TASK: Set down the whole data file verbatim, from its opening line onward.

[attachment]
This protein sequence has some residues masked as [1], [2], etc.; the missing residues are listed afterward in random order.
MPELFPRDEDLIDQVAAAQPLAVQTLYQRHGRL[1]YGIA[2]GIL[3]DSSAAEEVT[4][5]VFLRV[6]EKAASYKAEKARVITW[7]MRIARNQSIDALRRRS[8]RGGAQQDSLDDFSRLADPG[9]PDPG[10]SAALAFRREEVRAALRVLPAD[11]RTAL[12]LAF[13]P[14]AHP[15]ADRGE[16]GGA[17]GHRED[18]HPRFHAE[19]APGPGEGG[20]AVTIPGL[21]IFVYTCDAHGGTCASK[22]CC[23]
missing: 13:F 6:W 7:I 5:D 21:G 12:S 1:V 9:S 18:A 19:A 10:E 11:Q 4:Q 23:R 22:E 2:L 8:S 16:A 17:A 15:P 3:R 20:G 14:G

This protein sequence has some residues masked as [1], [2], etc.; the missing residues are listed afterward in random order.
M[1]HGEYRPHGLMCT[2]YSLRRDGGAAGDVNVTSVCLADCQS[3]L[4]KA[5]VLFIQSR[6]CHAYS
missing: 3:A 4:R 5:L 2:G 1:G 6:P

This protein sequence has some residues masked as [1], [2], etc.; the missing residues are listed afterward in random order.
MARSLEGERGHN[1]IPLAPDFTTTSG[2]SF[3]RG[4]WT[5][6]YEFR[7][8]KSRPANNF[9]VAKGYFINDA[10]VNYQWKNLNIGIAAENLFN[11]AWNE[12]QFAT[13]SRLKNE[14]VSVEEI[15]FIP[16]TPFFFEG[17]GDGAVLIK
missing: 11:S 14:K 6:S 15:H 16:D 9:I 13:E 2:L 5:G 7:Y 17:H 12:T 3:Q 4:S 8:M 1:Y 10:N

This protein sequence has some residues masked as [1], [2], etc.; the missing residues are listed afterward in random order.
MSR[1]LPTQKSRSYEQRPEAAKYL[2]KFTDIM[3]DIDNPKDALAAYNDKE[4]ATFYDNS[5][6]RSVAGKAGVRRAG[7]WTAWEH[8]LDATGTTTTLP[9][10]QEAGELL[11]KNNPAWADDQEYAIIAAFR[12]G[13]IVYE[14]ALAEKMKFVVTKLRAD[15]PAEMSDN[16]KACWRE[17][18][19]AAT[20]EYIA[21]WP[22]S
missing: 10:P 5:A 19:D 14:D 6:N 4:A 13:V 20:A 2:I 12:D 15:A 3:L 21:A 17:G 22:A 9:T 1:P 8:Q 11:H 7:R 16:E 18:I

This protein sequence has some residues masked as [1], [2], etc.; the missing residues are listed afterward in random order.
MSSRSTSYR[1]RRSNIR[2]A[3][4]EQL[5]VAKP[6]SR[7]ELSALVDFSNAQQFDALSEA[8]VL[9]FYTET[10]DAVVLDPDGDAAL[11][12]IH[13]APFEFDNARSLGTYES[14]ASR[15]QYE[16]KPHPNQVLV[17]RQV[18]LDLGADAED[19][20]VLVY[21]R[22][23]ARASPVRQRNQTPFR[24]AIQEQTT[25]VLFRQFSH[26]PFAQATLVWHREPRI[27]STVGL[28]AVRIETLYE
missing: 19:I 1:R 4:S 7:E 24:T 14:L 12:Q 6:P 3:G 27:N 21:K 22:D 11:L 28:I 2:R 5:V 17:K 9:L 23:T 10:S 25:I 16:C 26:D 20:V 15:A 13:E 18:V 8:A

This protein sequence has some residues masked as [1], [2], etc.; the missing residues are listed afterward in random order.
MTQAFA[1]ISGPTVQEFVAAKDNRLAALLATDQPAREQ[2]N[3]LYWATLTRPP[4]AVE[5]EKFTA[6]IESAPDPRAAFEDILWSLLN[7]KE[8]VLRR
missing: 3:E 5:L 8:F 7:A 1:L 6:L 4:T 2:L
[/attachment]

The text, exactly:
This protein sequence has some residues masked as [1], [2], etc.; the missing residues are listed afterward in random order.
MPELFPRDEDLIDQVAAAQPLAVQTLYQRHGRL[1]YGIA[2]GIL[3]DSSAAEEVT[4][5]VFLRV[6]EKAASYKAEKARVITW[7]MRIARNQSIDALRRRS[8]RGGAQQDSLDDFSRLADPG[9]PDPG[10]SAALAFRREEVRAALRVLPAD[11]RTAL[12]LAF[13]P[14]AHP[15]ADRGE[16]GGA[17]GHRED[18]HPRFHAE[19]APGPGEGG[20]AVTIPGL[21]IFVYTCDAHGGTCASK[22]CC[23]
missing: 13:F 6:W 7:I 5:D 21:G 12:S 1:V 9:S 18:A 19:A 10:E 11:Q 4:Q 23:R 22:E 2:L 8:S 16:A 17:A 15:P 3:R 20:G 14:G

This protein sequence has some residues masked as [1], [2], etc.; the missing residues are listed afterward in random order.
M[1]HGEYRPHGLMCT[2]YSLRRDGGAAGDVNVTSVCLADCQS[3]L[4]KA[5]VLFIQSR[6]CHAYS
missing: 3:A 4:R 5:L 2:G 1:G 6:P

This protein sequence has some residues masked as [1], [2], etc.; the missing residues are listed afterward in random order.
MARSLEGERGHN[1]IPLAPDFTTTSG[2]SF[3]RG[4]WT[5][6]YEFR[7][8]KSRPANNF[9]VAKGYFINDA[10]VNYQWKNLNIGIAAENLFN[11]AWNE[12]QFAT[13]SRLKNE[14]VSVEEI[15]FIP[16]TPFFFEG[17]GDGAVLIK
missing: 11:S 14:K 6:S 15:H 16:D 9:I 13:E 2:L 5:G 7:Y 17:H 12:T 3:Q 4:S 8:M 1:Y 10:N

This protein sequence has some residues masked as [1], [2], etc.; the missing residues are listed afterward in random order.
MSR[1]LPTQKSRSYEQRPEAAKYL[2]KFTDIM[3]DIDNPKDALAAYNDKE[4]ATFYDNS[5][6]RSVAGKAGVRRAG[7]WTAWEH[8]LDATGTTTTLP[9][10]QEAGELL[11]KNNPAWADDQEYAIIAAFR[12]G[13]IVYE[14]ALAEKMKFVVTKLRAD[15]PAEMSDN[16]KACWRE[17][18][19]AAT[20]EYIA[21]WP[22]S
missing: 10:P 5:A 19:D 14:D 6:N 4:A 13:V 20:A 2:I 12:D 15:A 3:L 21:A 17:G 22:A 9:T 1:P 8:Q 11:H 7:R 16:E 18:I

This protein sequence has some residues masked as [1], [2], etc.; the missing residues are listed afterward in random order.
MSSRSTSYR[1]RRSNIR[2]A[3][4]EQL[5]VAKP[6]SR[7]ELSALVDFSNAQQFDALSEA[8]VL[9]FYTET[10]DAVVLDPDGDAAL[11][12]IH[13]APFEFDNARSLGTYES[14]ASR[15]QYE[16]KPHPNQVLV[17]RQV[18]LDLGADAED[19][20]VLVY[21]R[22][23]ARASPVRQRNQTPFR[24]AIQEQTT[25]VLFRQFSH[26]PFAQATLVWHREPRI[27]STVGL[28]AVRIETLYE
missing: 19:I 1:R 4:S 7:E 24:T 14:L 12:Q 6:P 3:G 27:N 21:K 22:D 11:L 28:I 2:R 5:V 17:K 9:L 23:T 10:S 25:I 16:C 26:D 20:V 15:A 13:E 18:V 8:A

This protein sequence has some residues masked as [1], [2], etc.; the missing residues are listed afterward in random order.
MTQAFA[1]ISGPTVQEFVAAKDNRLAALLATDQPAREQ[2]N[3]LYWATLTRPP[4]AVE[5]EKFTA[6]IESAPDPRAAFEDILWSLLN[7]KE[8]VLRR
missing: 3:E 5:L 8:F 7:A 1:L 6:L 4:T 2:L